Renting was supposed to bring the cost of textbooks down - but did anyone really think that textbook companies and campus bookstores would be on board with something that would make them less money? They are a business like any other, and the student textbook industry is huge. So does renting make sense? Does it help students actually save money? Or is it yet another ploy by university bookstores to get even more money from their students?
A Quick Example
Let's run the numbers and see, for a typical science textbook, what cost breakdown looks like and why the costs are so high for renting. To rent the ISBN 9780134414232 - Chemistry: The Central Science (14th Edition) for a semester costs $27.67 (as of this writing). If you were to buy the book, it would set you back $51.73 (as of this writing). It might look like a pretty good deal - you would save over $20 if you chose to rent. But let's take a closer look - because numbers don't always tell the truth...until you look at all the numbers. You could sell this book to a company online right now for $102.27! So instead of being in the hole $27.67 for renting, you could have gained $50 when it's all said and done. How can this be you might ask? It's called arbitrage - buying something from someone at a given price and then selling it to someone else for a higher price. It's all about who needs what - one company is willing to part with the book for a set price, and another company is willing to buy it for an even higher price. (These are real offers from real companies in this example, and you can run the numbers yourself here using our price comparison tool.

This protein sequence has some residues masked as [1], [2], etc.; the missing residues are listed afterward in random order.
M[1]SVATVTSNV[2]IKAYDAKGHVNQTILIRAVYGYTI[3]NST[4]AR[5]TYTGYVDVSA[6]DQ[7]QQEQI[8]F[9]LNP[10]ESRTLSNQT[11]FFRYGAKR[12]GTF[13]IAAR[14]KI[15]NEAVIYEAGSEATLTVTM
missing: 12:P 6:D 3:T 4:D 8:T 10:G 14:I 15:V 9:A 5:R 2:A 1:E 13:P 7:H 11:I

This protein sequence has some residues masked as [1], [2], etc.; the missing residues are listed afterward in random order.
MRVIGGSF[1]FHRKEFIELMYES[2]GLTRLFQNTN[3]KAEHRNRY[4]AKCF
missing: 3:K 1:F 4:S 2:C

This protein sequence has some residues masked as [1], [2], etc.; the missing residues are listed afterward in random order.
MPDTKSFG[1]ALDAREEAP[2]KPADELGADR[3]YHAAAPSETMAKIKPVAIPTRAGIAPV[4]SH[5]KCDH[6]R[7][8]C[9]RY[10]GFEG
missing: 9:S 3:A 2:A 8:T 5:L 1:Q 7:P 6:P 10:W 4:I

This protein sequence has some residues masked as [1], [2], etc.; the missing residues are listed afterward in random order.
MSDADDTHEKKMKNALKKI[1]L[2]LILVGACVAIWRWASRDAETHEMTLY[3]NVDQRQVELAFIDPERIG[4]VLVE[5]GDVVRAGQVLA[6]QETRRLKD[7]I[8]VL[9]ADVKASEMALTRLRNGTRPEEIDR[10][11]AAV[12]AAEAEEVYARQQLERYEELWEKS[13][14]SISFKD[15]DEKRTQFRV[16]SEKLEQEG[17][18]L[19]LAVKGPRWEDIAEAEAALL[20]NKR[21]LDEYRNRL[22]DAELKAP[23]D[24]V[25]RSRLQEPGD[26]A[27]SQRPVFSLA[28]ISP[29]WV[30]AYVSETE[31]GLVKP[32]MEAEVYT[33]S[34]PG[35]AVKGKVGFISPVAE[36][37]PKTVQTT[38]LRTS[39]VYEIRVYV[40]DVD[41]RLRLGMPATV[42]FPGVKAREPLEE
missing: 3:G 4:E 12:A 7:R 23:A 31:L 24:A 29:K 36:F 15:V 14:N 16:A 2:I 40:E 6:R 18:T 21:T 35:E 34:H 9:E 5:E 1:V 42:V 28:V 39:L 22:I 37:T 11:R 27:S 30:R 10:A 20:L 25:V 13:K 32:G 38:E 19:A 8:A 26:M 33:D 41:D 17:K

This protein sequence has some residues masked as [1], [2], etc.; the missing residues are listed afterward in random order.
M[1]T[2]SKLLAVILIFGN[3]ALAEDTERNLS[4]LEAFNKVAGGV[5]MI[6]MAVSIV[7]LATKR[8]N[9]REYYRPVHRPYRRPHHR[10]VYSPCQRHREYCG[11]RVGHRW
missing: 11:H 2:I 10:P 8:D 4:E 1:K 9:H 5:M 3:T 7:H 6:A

Getting back to our main topic - why does renting textbooks cost so much, it's a combination of things, and it goes something like this. Some executive was probably sitting in an office somewhere and suddenly had an epiphany that went something like this, "Why are we selling used books to these college kids and then buying them back for almost the same price that we sold them for? Why don't we just have them still pay us of course but just give us the book back instead of us having to buy it back?" It's a genius way to increase revenue from used books, and most students don't even think twice about it.
It would be one things if textbook rentals were affordable, and it was about students saving money. But universities are just huge businesses and although many of them do claim they can teach you something, it's always about the money.